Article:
19th December 2018
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Around 10,000 people in support of saving Shetland’s coastguard station

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Around 10,000 names are now behind the drive to save Shetland’s coastguard station from closure.

Campaigners in Shetland and Orkney are gathering together all the signatures made during the last three months on paper and online. The hope is to have all signatures by close of play tomorrow.

It comes ahead of a visit to the isles this week by shipping minister Mike Penning, following an invite from the SIC – although coastguard staff still do not know if Mr Penning intends to go to the Knab Road station.

Although the petitions are being gathered, protesters insist the campaign is still very much alive, especially given the extended consultation period.

Last week’s extension came after European trades unions representing seafarers wrote to the minister regarding the MCA’s plans.

A statement released today from Save Shetland Coastguard said: “Shetland and Orkney campaigners are collecting in their petition this week, and hope to have them all by Tuesday afternoon.

“We are asking anybody, shop or business, that have uncollected petitions to contact us by phone (01595) 692976 or email soscg@shetlandcoastguard.info.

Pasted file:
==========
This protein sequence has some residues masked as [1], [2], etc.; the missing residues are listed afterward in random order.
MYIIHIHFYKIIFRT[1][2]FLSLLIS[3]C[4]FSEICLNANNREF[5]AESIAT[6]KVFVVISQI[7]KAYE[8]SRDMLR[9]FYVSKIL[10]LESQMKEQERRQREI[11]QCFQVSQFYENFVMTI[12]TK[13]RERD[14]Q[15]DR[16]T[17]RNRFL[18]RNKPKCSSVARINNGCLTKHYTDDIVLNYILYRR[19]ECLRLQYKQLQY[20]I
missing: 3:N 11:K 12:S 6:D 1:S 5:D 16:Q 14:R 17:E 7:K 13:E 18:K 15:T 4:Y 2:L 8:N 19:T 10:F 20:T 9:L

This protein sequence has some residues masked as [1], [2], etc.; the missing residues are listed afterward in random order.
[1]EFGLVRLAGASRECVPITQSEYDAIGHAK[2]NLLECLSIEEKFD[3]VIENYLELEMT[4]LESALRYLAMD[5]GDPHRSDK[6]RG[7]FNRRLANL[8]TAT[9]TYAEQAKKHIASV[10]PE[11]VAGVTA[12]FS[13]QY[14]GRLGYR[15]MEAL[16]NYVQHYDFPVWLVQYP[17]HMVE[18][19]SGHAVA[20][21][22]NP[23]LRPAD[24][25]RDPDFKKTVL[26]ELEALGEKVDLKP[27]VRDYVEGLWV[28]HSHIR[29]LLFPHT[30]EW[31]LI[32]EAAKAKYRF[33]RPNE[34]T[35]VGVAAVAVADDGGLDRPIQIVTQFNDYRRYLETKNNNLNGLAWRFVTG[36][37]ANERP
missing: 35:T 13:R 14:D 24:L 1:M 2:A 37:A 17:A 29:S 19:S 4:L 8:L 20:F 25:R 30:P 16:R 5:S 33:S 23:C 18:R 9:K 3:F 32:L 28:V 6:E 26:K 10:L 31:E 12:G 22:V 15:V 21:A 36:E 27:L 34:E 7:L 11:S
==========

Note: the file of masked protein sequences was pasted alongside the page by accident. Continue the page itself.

“We would also like to emphasise that this is not the end of the campaign. The transport select committee have announced they will be making a full inquiry into the MCA proposals to cut the coastguard service.

“In addition they will examine the decision to remove not only the emergency tugs (ETVs) on standby at the four corners of the UK but the offshore fire fighting response, too.

“Shetland Coastguard PCS Union feel that these measures will severely reduce the emergency and safety cover at sea.”

The MCA plans have created a huge uproar and sparked fears that lives could be put at risk due to the loss of local knowledge.

The agency says the service is ripe for modernisation, however. It insists having one full-time marine operation centre (MOC) in Aberdeen with a satellite daytime station in either Lerwick or Stornoway will not threaten safety at sea.

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About Ryan Taylor

Ryan Taylor has worked as a reporter since 1995, and has been at The Shetland Times since 2007, covering a wide variety of news topics. Before then he reported for other newspapers in the Highlands, where he was raised, and in Fife, where he began his career with DC Thomson. He also has experience in broadcast journalism with Grampian Television. He has lived in Shetland since 2002, where he harbours an unhealthy interest in old cars and motorbikes.

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